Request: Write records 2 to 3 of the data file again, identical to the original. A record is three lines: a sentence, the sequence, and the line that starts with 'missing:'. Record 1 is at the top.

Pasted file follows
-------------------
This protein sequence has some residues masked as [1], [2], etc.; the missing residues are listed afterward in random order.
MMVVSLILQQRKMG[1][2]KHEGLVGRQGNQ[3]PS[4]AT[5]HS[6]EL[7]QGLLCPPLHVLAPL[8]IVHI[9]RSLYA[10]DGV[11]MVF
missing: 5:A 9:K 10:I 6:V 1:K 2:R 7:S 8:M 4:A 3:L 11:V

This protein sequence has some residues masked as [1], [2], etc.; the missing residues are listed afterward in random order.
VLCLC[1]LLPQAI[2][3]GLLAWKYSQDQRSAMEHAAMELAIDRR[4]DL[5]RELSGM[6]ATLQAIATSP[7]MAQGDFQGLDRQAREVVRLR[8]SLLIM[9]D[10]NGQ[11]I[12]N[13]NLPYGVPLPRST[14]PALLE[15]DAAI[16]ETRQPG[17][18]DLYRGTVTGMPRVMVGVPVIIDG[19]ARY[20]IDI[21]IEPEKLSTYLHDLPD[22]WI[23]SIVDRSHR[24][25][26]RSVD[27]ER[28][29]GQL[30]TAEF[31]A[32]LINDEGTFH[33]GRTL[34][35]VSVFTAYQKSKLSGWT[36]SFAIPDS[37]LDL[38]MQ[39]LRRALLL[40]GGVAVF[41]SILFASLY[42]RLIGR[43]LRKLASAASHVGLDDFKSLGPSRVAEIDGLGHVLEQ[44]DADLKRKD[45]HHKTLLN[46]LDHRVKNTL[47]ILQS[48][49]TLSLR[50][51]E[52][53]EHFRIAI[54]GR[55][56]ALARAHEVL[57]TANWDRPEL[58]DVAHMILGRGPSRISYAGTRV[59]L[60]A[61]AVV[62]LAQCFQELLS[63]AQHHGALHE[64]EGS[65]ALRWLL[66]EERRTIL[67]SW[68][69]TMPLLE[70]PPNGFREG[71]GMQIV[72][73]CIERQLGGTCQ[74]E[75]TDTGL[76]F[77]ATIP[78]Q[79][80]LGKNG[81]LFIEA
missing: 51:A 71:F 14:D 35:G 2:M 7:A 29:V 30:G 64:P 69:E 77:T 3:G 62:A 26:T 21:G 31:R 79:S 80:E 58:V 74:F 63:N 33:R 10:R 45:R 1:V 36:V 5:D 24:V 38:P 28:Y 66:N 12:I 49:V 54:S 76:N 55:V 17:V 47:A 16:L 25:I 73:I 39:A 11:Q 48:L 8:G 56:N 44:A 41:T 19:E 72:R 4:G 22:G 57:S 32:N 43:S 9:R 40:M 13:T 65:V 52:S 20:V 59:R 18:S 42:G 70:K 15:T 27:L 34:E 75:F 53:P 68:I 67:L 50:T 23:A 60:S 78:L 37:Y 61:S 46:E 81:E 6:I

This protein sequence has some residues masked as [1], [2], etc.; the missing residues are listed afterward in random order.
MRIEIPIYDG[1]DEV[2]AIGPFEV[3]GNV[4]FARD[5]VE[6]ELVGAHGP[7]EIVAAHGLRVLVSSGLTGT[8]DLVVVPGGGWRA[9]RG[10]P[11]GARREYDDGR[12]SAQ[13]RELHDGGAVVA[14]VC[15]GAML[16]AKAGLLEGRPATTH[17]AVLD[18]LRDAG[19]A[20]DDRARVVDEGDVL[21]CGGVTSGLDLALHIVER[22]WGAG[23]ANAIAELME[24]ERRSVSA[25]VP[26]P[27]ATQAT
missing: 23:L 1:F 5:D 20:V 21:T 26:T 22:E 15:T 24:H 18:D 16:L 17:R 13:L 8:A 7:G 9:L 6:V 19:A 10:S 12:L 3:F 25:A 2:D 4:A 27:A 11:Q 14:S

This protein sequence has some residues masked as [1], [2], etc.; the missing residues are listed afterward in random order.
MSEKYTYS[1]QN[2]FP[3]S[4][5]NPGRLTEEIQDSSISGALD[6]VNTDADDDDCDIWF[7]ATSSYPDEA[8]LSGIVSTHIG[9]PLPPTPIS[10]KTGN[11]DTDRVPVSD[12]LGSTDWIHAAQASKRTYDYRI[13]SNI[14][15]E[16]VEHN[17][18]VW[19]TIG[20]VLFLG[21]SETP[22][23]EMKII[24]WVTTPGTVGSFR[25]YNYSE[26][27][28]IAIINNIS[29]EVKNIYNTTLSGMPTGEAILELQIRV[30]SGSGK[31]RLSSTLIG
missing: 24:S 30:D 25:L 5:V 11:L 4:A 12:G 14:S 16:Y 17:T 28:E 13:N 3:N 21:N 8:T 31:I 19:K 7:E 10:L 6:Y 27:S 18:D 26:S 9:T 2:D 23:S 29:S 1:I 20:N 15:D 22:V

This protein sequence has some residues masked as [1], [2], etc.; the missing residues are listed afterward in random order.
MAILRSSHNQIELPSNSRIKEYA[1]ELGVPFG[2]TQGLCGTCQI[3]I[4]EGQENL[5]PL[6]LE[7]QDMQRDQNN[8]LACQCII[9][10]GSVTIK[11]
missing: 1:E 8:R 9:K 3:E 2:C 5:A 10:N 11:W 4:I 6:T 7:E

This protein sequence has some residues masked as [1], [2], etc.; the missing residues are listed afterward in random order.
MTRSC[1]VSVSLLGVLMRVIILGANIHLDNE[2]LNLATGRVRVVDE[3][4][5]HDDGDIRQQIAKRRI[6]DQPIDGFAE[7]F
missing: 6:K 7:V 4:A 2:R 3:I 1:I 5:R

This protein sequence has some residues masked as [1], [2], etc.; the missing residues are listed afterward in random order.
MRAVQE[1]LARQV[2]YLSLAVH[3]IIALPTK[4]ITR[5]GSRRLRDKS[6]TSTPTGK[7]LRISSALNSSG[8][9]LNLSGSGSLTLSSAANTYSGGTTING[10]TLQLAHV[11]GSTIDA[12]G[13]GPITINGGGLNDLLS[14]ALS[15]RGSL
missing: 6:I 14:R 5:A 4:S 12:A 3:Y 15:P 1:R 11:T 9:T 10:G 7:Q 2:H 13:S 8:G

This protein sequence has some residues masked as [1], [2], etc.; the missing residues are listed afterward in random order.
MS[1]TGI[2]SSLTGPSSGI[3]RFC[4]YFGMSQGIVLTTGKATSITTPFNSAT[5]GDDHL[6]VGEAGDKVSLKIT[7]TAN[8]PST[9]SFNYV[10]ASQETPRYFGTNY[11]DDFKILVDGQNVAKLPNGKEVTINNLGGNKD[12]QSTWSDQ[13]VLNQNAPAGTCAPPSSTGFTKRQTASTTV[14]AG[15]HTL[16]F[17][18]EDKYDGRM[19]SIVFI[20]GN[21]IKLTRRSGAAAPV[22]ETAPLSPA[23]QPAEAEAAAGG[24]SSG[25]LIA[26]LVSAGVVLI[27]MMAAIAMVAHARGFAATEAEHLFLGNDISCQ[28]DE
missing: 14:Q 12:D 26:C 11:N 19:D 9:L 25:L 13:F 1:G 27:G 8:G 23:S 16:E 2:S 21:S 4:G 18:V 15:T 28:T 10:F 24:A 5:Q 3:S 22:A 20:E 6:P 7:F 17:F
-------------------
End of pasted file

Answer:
This protein sequence has some residues masked as [1], [2], etc.; the missing residues are listed afterward in random order.
VLCLC[1]LLPQAI[2][3]GLLAWKYSQDQRSAMEHAAMELAIDRR[4]DL[5]RELSGM[6]ATLQAIATSP[7]MAQGDFQGLDRQAREVVRLR[8]SLLIM[9]D[10]NGQ[11]I[12]N[13]NLPYGVPLPRST[14]PALLE[15]DAAI[16]ETRQPG[17][18]DLYRGTVTGMPRVMVGVPVIIDG[19]ARY[20]IDI[21]IEPEKLSTYLHDLPD[22]WI[23]SIVDRSHR[24][25][26]RSVD[27]ER[28][29]GQL[30]TAEF[31]A[32]LINDEGTFH[33]GRTL[34][35]VSVFTAYQKSKLSGWT[36]SFAIPDS[37]LDL[38]MQ[39]LRRALLL[40]GGVAVF[41]SILFASLY[42]RLIGR[43]LRKLASAASHVGLDDFKSLGPSRVAEIDGLGHVLEQ[44]DADLKRKD[45]HHKTLLN[46]LDHRVKNTL[47]ILQS[48][49]TLSLR[50][51]E[52][53]EHFRIAI[54]GR[55][56]ALARAHEVL[57]TANWDRPEL[58]DVAHMILGRGPSRISYAGTRV[59]L[60]A[61]AVV[62]LAQCFQELLS[63]AQHHGALHE[64]EGS[65]ALRWLL[66]EERRTIL[67]SW[68][69]TMPLLE[70]PPNGFREG[71]GMQIV[72][73]CIERQLGGTCQ[74]E[75]TDTGL[76]F[77]ATIP[78]Q[79][80]LGKNG[81]LFIEA
missing: 51:A 71:F 14:D 35:G 2:M 7:A 29:V 30:G 64:P 69:E 77:T 3:G 62:A 26:T 21:G 31:R 79:S 80:E 58:V 74:F 63:N 33:R 10:R 45:R 1:V 36:V 5:D 24:V 38:P 28:Y 66:N 12:I 49:V 54:S 76:N 55:V 17:V 47:A 16:L 25:I 73:I 39:A 11:Q 48:L 8:G 56:N 44:A 41:T 19:E 72:R 4:G 22:G 57:S 32:N 43:S 9:R 40:M 13:T 65:V 52:S 20:V 59:R 18:S 42:G 70:K 15:T 27:L 34:E 75:F 53:P 68:I 67:L 50:T 23:A 60:S 78:L 37:Y 61:S 46:E 81:E 6:I

This protein sequence has some residues masked as [1], [2], etc.; the missing residues are listed afterward in random order.
MRIEIPIYDG[1]DEV[2]AIGPFEV[3]GNV[4]FARD[5]VE[6]ELVGAHGP[7]EIVAAHGLRVLVSSGLTGT[8]DLVVVPGGGWRA[9]RG[10]P[11]GARREYDDGR[12]SAQ[13]RELHDGGAVVA[14]VC[15]GAML[16]AKAGLLEGRPATTH[17]AVLD[18]LRDAG[19]A[20]DDRARVVDEGDVL[21]CGGVTSGLDLALHIVER[22]WGAG[23]ANAIAELME[24]ERRSVSA[25]VP[26]P[27]ATQAT
missing: 23:L 1:F 5:D 20:V 21:T 26:T 22:E 15:T 24:H 18:D 16:L 17:R 13:L 8:A 7:G 9:L 6:V 19:A 10:S 12:L 3:F 25:A 2:D 4:A 27:A 11:Q 14:S